needs to be transported to a clinic.


Diarrhea can range from a dog-like stool to watery and explosive. Most breeders will

have occasion to deal with diarrhea from a number of causes.

Goats probably have pellets, instead of cow pats, due to muscular contractions as

ingesta moves through the large intestine. Through regurgitation and cud chewing,

goats have a very fine particle size of ingesta, and this may also be a factor. Moisture is

absorbed through the intestinal walls as ingesta travels through it. Normal goat pellets

are between 0.5 to 1.5 cm in diameter. I consider anything other than hard goat pellets

to be diarrhea, with the exception of neonates.

A healthy digestive tract is very important. Fecal consistency is an easily observable

indication of digestive tract health and some problems elsewhere.

Adults: Pasty, watery or dog-like feces are abnormal and may indicate: parasitism,

Johne.s disease, overeating, displaced abomasum, enterotoxemia, or a diet that

contains too much concentrate and not enough roughage. Blood in the stool is

uncommon but can occur in enterotoxemia and coccidiosis. Whole grain is not usually

seen in the feces unless the goat is on a very high concentrate level. Feces containing

mucus indicate constipation or a prolonged time in the large intestine due to disease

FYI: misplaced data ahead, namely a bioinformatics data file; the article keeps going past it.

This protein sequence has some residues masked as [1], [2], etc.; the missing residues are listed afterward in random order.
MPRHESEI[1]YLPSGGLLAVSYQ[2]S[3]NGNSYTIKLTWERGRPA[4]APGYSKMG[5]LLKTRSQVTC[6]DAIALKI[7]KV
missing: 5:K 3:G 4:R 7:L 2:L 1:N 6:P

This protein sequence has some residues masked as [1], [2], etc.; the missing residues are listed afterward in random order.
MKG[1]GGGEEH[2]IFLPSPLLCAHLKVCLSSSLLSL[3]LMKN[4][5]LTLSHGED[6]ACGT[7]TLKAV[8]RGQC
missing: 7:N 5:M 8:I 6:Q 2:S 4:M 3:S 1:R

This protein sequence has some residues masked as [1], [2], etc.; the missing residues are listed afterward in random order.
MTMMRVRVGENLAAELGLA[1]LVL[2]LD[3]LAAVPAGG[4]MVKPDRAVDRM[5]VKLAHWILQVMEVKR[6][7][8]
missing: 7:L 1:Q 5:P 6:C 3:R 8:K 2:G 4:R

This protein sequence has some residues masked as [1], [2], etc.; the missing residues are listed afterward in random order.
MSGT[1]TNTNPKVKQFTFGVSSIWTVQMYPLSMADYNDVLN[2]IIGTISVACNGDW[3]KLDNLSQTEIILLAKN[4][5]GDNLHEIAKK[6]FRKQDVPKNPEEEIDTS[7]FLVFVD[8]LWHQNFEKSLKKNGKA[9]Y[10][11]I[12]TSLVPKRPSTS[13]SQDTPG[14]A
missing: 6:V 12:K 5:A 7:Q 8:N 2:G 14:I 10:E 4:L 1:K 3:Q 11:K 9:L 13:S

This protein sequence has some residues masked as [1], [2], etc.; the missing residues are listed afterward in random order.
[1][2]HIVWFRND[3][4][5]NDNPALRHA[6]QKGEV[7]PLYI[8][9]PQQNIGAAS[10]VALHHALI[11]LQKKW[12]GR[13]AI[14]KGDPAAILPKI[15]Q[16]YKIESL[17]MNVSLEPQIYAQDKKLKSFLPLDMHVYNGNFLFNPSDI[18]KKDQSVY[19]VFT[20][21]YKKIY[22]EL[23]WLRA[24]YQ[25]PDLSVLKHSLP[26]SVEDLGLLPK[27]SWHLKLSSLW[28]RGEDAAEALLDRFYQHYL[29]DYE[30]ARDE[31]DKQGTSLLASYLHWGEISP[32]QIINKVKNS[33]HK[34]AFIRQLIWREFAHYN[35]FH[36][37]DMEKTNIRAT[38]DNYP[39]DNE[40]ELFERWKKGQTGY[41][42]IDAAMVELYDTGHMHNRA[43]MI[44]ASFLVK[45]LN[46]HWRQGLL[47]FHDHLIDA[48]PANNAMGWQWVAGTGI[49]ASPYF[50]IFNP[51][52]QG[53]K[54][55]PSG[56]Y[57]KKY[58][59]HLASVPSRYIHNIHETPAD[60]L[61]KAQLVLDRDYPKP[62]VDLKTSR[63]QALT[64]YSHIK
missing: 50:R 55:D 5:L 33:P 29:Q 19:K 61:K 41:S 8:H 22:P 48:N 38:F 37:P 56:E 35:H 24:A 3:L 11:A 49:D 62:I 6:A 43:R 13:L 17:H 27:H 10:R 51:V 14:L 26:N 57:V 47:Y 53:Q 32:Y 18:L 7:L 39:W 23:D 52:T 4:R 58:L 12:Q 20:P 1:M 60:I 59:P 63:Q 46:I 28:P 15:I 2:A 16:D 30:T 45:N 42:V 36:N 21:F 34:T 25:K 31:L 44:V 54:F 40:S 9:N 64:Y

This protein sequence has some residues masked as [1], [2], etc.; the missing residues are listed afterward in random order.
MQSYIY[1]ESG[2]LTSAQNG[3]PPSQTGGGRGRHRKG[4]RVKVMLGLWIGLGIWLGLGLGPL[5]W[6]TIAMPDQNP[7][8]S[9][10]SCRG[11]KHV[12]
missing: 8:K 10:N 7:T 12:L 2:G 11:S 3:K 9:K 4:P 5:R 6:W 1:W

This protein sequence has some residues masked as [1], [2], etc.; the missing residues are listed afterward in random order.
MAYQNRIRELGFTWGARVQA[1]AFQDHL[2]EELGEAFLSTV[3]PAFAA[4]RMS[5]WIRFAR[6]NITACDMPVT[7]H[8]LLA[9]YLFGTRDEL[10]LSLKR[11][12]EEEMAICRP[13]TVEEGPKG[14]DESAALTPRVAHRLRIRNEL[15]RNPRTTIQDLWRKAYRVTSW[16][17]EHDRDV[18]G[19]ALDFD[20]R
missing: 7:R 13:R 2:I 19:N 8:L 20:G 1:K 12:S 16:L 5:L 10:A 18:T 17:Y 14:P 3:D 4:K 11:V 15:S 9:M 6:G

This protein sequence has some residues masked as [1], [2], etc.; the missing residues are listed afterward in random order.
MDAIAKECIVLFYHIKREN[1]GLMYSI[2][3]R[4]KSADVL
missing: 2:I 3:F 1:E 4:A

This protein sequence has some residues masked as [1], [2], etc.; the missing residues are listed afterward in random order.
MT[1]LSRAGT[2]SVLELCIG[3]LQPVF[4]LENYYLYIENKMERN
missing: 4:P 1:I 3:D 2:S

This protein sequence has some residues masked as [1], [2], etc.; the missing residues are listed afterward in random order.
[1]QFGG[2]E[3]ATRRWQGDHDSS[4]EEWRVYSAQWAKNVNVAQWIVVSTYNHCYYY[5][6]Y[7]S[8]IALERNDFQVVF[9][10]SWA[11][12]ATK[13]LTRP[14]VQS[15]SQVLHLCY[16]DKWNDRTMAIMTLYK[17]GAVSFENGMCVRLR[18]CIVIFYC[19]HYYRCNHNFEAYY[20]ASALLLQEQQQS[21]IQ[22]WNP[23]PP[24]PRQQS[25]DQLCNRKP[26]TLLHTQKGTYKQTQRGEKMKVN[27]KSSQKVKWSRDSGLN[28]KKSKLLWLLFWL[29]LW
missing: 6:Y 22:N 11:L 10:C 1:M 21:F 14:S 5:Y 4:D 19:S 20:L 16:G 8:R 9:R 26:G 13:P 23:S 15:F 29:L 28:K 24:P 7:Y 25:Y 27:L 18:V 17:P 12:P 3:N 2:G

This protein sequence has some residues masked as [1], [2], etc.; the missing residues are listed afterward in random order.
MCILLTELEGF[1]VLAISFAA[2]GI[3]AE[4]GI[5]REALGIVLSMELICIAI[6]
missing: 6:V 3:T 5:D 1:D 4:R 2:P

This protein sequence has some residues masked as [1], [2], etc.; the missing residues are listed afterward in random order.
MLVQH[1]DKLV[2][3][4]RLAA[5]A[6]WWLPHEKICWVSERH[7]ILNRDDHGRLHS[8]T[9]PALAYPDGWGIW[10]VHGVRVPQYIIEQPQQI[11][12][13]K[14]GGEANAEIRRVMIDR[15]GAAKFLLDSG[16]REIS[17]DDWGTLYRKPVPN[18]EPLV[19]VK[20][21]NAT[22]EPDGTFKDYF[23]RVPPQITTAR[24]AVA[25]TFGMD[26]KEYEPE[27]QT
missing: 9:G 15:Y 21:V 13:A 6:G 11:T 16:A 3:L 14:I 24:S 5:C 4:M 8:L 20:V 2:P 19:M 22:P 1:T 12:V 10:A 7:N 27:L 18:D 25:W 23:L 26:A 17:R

condition elsewhere in the body.

Older goats usually get diarrhea from overeating a high carbohydrate source, like

grain. They have rumen acidosis and a bacterial imbalance in the gut. Give 2 to 3

ounces of Milk of Magnesia, take away all grain and feed palatable hay. If the goat is

off feed and running a temperature, penicillin can be given. Such cases should turn

around in 12 hours. A goat that is down and depressed should be seen by your


Kids: Coccidia is an uncommon cause of diarrhea in kids less than one week old;

umbilical and bacterial gut infections are more usual. Bacteria can enter the umbilicus

at birth to multiply and cause problems in the liver. Long-term, aggressive antibiotic

therapy is necessary to correct the problem.

Escherichia coli is the usual culprit in intestinal bacterial infections in kids. This

organism enters the body by mouth. Antibiotics are needed. Overeating also causes

kids to scour.

Diarrhea in kids over two weeks old is usually due to either coccidia or overeating. The

young kid is treated as a simple-stomached animal, as its rumen is not highly

developed. It is important to find and treat the cause as soon as possible. Monitor kids


Oral sulfa (Albon®) can be used for coccidiosis and bacterial bowel infections. This is

a good product to start with, especially if the cause of the diarrhea is unknown. Reevaluate

the kid often, and get professional help early if it is not responding.

While microscopic examination of the feces is important to diagnose and monitor

intestinal parasitism, daily gross examination of feces can be a valuable aid in

determining the general health of the goat.

Excerpts from:

Kinne, Maxine, ed. Pygmy Goats: Best of Memo 3 (1988-1996)

National Pygmy Goat Association: pp 107

This document is for informational purposes only and is in no way intended to be a

substitute for medical consultation with a qualified veterinary professional. The

information provided through this document is not meant to be used in the diagnosis or

treatment of a health problem or disease, nor should it be construed as such.